Head - NAM Investment Strategy
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Talks intensify as participants try to narrow differences
Officials from the US, Canada and Mexico are trying to narrow their differences in the hope of putting a deal together in the coming days. While protectionism remains a risk, our base case scenario calls for a favorable North American Free Trade Association (NAFTA) 2.0 outcome.
A new deal is likely to require the region’s auto makers to include more North American parts in their fleets to bolster regional employment, albeit at a higher cost. President Trump wants to raise the share of content made in NAFTA countries from the current level of 62.5%. Also being discussed are the mechanisms for settling trade disputes.
The NAFTA region is one of the few today more reliant on trade with the US than with China, a sharp contrast from a generation ago. NAFTA participants say a deal is possible by early May, which would help keep the agreement out of the crossfire of Mexico’s 1 July President election and the USA’s 6 November midterms.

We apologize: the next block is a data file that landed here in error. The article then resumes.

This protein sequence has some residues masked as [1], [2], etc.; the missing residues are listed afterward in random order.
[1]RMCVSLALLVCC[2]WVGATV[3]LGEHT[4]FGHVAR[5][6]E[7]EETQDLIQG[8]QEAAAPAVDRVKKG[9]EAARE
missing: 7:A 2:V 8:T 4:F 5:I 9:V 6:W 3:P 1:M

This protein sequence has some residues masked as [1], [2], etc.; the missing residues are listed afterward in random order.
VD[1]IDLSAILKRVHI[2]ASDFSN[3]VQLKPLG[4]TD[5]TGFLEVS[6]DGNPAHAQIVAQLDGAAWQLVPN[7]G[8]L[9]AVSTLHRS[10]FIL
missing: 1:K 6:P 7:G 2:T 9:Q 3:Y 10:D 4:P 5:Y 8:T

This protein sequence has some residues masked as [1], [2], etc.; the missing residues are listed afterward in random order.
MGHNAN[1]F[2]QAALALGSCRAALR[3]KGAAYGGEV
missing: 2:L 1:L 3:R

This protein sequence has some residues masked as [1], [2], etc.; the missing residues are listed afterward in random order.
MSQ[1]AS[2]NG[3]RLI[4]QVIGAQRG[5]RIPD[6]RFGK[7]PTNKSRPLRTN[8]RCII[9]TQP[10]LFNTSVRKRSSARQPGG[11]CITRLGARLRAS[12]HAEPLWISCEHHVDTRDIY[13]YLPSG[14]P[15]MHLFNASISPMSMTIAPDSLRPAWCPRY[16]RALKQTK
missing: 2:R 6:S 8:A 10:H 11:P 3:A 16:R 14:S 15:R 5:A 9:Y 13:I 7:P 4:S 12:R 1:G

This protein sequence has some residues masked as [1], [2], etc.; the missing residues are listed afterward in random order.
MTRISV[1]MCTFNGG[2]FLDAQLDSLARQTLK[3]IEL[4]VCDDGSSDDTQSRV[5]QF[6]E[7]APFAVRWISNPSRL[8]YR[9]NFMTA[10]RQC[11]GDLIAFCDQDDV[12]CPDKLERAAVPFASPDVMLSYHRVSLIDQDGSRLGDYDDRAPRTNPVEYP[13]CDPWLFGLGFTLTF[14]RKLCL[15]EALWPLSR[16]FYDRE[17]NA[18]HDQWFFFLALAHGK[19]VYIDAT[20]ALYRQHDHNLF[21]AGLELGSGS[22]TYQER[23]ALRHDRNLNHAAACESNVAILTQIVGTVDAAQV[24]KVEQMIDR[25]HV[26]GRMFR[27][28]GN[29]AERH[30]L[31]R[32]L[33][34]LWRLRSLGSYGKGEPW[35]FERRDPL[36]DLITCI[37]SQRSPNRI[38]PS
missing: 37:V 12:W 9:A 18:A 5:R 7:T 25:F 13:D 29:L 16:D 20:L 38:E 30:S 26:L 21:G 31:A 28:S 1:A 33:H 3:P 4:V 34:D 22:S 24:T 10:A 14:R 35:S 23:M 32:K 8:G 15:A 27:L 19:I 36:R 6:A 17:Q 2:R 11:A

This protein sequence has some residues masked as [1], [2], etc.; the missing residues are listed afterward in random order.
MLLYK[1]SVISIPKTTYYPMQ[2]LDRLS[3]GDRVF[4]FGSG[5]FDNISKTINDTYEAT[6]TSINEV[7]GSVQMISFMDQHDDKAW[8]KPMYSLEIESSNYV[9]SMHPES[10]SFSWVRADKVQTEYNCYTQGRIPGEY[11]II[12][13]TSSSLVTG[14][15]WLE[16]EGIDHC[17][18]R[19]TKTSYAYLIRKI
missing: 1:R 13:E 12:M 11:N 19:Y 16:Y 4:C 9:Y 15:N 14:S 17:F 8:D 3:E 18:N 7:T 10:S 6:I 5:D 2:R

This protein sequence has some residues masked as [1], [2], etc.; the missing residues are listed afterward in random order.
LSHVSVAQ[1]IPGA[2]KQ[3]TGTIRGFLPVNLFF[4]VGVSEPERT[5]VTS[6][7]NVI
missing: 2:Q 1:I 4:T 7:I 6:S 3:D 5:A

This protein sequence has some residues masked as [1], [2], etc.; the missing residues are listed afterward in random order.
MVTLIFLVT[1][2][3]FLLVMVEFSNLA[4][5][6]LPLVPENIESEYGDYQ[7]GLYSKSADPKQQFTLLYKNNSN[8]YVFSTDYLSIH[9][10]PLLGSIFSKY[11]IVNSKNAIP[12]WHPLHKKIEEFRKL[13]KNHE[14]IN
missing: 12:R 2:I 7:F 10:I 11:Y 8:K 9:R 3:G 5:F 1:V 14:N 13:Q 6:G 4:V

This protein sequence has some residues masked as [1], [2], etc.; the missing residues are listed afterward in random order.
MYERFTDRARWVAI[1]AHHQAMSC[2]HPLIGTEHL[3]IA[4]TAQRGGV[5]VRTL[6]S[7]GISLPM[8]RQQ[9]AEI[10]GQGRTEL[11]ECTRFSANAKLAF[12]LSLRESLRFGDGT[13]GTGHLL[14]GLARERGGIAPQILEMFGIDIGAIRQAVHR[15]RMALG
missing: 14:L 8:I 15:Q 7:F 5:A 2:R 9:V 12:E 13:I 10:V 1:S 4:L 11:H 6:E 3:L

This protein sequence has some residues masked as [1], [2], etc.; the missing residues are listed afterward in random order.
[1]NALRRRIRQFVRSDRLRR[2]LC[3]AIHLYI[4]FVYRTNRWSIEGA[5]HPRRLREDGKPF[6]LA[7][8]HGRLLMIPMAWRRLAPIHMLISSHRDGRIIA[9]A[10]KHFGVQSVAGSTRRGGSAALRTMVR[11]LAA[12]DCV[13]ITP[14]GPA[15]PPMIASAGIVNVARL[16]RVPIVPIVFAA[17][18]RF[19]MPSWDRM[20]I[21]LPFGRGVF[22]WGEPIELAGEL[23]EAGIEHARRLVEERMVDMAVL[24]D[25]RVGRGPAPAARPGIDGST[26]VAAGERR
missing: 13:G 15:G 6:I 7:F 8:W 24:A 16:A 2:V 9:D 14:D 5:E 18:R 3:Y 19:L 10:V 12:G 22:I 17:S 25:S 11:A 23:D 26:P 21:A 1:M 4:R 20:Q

Also part of the calculus, 1 May is when temporary exemptions for US steel and aluminum tariffs on imports from Canada and Mexico are due to expire. What’s more, US negotiators are expected to travel to China next week for trade discussions, according to Bloomberg.
As the interested parties negotiate, the trade rules from the existing NAFTA agreement have remained in place. Once new terms are agreed to, we believe any related uncertainty discounted by financial markets will begin to recede, even though it will take until late 2018 or 2019 to complete the formal ratification process.